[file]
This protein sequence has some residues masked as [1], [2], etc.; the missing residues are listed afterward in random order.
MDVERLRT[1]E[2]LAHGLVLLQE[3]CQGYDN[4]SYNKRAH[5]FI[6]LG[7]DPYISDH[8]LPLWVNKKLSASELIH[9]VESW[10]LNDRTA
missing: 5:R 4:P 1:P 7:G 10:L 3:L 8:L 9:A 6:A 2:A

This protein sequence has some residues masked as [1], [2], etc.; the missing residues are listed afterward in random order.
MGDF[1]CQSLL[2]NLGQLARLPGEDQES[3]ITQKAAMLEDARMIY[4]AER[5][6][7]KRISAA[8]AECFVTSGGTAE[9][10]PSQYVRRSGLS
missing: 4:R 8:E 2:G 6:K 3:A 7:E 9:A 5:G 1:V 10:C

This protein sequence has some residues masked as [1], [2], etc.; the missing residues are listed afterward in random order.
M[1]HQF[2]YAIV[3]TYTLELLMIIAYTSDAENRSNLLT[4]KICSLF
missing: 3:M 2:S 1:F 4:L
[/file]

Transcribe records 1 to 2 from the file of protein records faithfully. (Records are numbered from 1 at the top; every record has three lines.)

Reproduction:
This protein sequence has some residues masked as [1], [2], etc.; the missing residues are listed afterward in random order.
MDVERLRT[1]E[2]LAHGLVLLQE[3]CQGYDN[4]SYNKRAH[5]FI[6]LG[7]DPYISDH[8]LPLWVNKKLSASELIH[9]VESW[10]LNDRTA
missing: 5:R 4:P 1:P 7:G 10:L 3:L 8:L 9:A 6:A 2:A

This protein sequence has some residues masked as [1], [2], etc.; the missing residues are listed afterward in random order.
MGDF[1]CQSLL[2]NLGQLARLPGEDQES[3]ITQKAAMLEDARMIY[4]AER[5][6][7]KRISAA[8]AECFVTSGGTAE[9][10]PSQYVRRSGLS
missing: 4:R 8:E 2:G 6:K 3:A 7:E 9:A 5:G 1:V 10:C